Compare any two graphics cards:
GeForce GT 240 GDDR5 vs GeForce GT 430
IntroThe GeForce GT 240 GDDR5 comes with core speeds of 550 MHz on the GPU, and 850 MHz on the 512 MB of GDDR5 RAM. It features 96 SPUs along with 32 Texture Address Units and 8 Rasterization Operator Units.
Compare those specifications to the GeForce GT 430, which comes with GPU clock speed of 700 MHz, and 512 MB of GDDR3 memory set to run at 900 MHz through a 128-bit bus. It also is made up of 96 Stream Processors, 16 TAUs, and 4 ROPs.
(No game benchmarks for this combination yet.)
Power Usage and Theoretical Benchmarks
Power Consumption (Max TDP)
Theoretically, the GeForce GT 240 GDDR5 should perform a lot faster than the GeForce GT 430 in general. (explain)
Texel RateThe GeForce GT 240 GDDR5 should be a lot (more or less 57%) better at AF than the GeForce GT 430. (explain)
Pixel RateIf running with high levels of AA is important to you, then the GeForce GT 240 GDDR5 is the winner, by a large margin. (explain)
Please note that the above 'benchmarks' are all just theoretical - the results were calculated based on the card's specifications, and real-world performance may (and probably will) vary at least a bit.
Please note that the price comparisons are based on search keywords - sometimes it might show cards with very similar names that are not exactly the same as the one chosen in the comparison. We do try to filter out the wrong results as best we can, though.
Memory Bandwidth: Bandwidth is the maximum amount of data (measured in MB per second) that can be moved past the external memory interface in a second. The number is calculated by multiplying the bus width by its memory speed. If it uses DDR memory, it must be multiplied by 2 once again. If DDR5, multiply by 4 instead. The higher the card's memory bandwidth, the better the card will be in general. It especially helps with AA, High Dynamic Range and higher screen resolutions.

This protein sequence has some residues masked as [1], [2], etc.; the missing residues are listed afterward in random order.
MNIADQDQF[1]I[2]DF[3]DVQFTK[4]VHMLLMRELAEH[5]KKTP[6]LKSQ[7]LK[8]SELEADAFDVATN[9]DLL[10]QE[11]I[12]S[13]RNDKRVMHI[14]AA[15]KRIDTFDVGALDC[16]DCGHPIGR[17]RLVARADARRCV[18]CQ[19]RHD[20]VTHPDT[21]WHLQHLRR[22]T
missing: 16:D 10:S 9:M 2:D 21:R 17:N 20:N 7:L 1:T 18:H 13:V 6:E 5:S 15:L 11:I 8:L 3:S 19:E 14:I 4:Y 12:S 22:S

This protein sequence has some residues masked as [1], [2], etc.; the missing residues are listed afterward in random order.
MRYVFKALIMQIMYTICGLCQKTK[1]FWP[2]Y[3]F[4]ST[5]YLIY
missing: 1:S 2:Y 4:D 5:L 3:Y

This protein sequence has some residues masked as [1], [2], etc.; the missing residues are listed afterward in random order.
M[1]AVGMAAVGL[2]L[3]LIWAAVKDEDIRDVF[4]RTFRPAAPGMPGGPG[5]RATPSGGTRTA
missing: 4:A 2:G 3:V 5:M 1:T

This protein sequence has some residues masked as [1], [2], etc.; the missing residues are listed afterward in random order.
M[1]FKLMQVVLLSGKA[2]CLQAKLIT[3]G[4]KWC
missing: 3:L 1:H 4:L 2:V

Texel Rate: Texel rate is the maximum texture map elements (texels) that can be applied per second. This is worked out by multiplying the total amount of texture units of the card by the core clock speed of the chip. The higher the texel rate, the better the video card will be at texture filtering (anisotropic filtering - AF). It is measured in millions of texels in a second.
Pixel Rate: Pixel rate is the maximum amount of pixels the video card could possibly write to its local memory in one second - measured in millions of pixels per second. The figure is worked out by multiplying the amount of ROPs by the the core speed of the card. ROPs (Raster Operations Pipelines - aka Render Output Units) are responsible for drawing the pixels (image) on the screen. The actual pixel rate is also dependant on lots of other factors, especially the memory bandwidth - the lower the bandwidth is, the lower the potential to get to the maximum fill rate.